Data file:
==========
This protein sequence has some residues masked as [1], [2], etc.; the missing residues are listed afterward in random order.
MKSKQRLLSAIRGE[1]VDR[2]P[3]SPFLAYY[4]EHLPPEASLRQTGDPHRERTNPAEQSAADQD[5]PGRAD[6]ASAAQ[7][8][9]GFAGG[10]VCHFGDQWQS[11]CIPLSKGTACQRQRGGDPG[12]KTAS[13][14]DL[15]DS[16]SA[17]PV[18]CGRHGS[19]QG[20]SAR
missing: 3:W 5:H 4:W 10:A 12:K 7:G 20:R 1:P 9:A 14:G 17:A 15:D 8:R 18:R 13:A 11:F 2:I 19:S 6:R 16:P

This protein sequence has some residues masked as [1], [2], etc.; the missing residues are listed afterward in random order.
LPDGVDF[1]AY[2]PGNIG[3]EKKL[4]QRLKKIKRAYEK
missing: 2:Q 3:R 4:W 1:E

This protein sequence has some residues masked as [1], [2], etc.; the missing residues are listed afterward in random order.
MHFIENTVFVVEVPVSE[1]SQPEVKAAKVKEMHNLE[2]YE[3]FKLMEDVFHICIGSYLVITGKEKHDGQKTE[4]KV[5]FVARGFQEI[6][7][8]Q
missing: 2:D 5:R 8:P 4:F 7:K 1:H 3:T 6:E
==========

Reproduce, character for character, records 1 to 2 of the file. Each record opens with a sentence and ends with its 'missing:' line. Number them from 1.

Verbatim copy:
This protein sequence has some residues masked as [1], [2], etc.; the missing residues are listed afterward in random order.
MKSKQRLLSAIRGE[1]VDR[2]P[3]SPFLAYY[4]EHLPPEASLRQTGDPHRERTNPAEQSAADQD[5]PGRAD[6]ASAAQ[7][8][9]GFAGG[10]VCHFGDQWQS[11]CIPLSKGTACQRQRGGDPG[12]KTAS[13][14]DL[15]DS[16]SA[17]PV[18]CGRHGS[19]QG[20]SAR
missing: 3:W 5:H 4:W 10:A 12:K 7:G 20:R 1:P 9:A 14:G 17:A 15:D 8:R 18:R 13:A 11:F 2:I 19:S 6:R 16:P

This protein sequence has some residues masked as [1], [2], etc.; the missing residues are listed afterward in random order.
LPDGVDF[1]AY[2]PGNIG[3]EKKL[4]QRLKKIKRAYEK
missing: 2:Q 3:R 4:W 1:E